And then there were 6V to 12V adapters for cars. those were really fun to install. Inevitably the guy would take it home and try to figure out what you did to make his 12 Realistic tape deck car stereo work in his old car and screw up the "grounding" and his radio wouldn't work. We'd fix it and then tell him, don't mess with it!!!!

    and yes, the MB Quart separates (I even had a pair of seperates that were coaxial but with external crossover and two sets of leads) were great!!!! I had Boston Pro Series separates as well and they were good too (actually I made them into a set of bookshelves for my garage....).

    tubenutr

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    Tubes &Solid State

    Post by tubenutr on Wed Feb 24, 2016 8:30 pm

    Can't bi-amp. I have single driver speakers. But I can say that using SS with these speakers,
    is absolutely grating. I have to listen to music so I use it as back round music.
    When the tube4hifi units are back in, its just euphoric.

    Mike

    corndog71

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    Re: Tubes &Solid State

    Post by corndog71 on Thu Feb 25, 2016 1:55 pm



    I use my ST120 to power my X-LS Encore monitors while the dual open baffle subwoofers come with their own 370 watt servo-controlled solid state amplifiers.

    daveshel

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    Re: Tubes &Solid State

    Post by daveshel on Thu Feb 25, 2016 2:06 pm

    Not to change the subject (again), but I've always wondered what role a servo could play in an amplifier. Seems like it's a mechanical device in an electronic milieu.

    corndog71

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    Re: Tubes &Solid State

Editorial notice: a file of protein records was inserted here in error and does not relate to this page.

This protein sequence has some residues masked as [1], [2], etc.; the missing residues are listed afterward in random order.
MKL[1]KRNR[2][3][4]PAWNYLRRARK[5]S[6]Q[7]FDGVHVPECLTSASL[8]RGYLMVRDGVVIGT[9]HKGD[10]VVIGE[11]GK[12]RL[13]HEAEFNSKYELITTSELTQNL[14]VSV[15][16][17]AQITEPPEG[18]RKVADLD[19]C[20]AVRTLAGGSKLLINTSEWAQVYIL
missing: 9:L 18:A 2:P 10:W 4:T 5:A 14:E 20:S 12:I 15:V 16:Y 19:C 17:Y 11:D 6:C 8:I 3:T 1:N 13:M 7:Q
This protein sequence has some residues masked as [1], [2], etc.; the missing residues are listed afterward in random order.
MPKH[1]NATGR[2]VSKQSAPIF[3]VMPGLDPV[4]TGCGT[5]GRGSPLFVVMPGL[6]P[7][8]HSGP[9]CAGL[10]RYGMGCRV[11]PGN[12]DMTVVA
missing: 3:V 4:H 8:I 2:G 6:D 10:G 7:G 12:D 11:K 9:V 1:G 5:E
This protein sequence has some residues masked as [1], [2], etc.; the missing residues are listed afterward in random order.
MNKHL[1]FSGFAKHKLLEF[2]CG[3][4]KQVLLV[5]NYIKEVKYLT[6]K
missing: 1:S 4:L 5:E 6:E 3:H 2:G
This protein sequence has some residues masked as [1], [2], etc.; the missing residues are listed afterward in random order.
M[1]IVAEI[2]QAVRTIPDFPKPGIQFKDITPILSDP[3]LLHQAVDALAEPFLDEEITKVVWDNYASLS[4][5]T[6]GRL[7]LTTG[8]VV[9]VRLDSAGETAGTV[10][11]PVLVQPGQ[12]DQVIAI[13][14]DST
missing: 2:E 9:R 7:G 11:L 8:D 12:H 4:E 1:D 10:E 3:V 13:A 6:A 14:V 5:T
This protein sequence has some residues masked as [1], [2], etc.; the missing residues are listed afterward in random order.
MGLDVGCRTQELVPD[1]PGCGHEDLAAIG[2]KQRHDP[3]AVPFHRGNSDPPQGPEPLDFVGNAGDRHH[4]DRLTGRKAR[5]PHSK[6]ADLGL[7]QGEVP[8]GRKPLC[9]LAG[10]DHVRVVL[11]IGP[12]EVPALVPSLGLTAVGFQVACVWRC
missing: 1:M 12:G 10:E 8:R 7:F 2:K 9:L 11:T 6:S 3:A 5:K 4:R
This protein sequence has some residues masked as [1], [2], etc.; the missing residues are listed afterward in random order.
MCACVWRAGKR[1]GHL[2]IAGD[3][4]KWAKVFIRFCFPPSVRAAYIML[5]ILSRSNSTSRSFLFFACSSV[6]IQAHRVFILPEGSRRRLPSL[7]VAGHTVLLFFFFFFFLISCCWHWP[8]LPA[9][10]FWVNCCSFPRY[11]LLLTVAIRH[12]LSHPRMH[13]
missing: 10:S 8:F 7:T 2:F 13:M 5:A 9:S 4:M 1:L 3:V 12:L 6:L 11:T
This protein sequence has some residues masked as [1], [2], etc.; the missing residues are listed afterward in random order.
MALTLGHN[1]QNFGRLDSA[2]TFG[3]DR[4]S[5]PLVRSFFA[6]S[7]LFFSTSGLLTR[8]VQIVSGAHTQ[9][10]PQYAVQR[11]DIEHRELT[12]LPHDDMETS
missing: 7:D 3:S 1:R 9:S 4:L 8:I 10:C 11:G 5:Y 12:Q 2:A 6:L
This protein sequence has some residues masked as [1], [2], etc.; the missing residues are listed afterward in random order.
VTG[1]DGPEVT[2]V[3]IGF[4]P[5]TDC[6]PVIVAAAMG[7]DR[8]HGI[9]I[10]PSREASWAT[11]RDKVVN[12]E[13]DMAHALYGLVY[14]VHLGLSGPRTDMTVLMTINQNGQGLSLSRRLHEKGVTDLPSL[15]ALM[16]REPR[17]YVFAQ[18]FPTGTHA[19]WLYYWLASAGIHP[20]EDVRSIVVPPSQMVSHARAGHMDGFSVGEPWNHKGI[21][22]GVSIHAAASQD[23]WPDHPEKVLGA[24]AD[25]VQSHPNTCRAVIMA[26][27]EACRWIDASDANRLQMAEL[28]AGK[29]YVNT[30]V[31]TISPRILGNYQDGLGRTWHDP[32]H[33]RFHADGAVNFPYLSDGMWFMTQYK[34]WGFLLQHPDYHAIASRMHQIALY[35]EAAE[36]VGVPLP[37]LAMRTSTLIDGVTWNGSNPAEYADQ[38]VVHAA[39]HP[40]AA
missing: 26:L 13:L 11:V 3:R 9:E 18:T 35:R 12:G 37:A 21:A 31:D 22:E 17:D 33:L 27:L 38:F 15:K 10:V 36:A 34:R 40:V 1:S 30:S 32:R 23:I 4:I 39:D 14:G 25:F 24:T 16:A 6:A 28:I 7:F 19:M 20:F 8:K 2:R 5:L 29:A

Post by corndog71 on Thu Feb 25, 2016 2:27 pm

    daveshel wrote:Not to change the subject (again), but I've always wondered what role a servo could play in an amplifier. Seems like it's a mechanical device in an electronic milieu.

    Here's the source of the technology. http://www.rythmikaudio.com/index.html

    I use 2 of the GR Research F12 16 Ohm subs with custom matched A370PEQ servo amp. These can be ordered from Danny at http://www.gr-research.com/ (minus cabinets).

    daveshel

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    Re: Tubes &Solid State

    Post by daveshel on Thu Feb 25, 2016 3:27 pm

    corndog71 wrote:

    Here's the source of the technology. http://www.rythmikaudio.com/index.html

    I use 2 of the GR Research F12 16 Ohm subs with custom matched A370PEQ servo amp.  These can be ordered from Danny at http://www.gr-research.com/ (minus cabinets).

    Very interesting. I'd like to hear that.

    vtshopdog

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    Re: Tubes &Solid State

    Post by vtshopdog on Thu Feb 25, 2016 9:54 pm

    daveshel wrote:
    corndog71 wrote:

    Here's the source of the technology. http://www.rythmikaudio.com/index.html

    I use 2 of the GR Research F12 16 Ohm subs with custom matched A370PEQ servo amp.  These can be ordered from Danny at http://www.gr-research.com/ (minus cabinets).

    Very interesting. I'd like to hear that.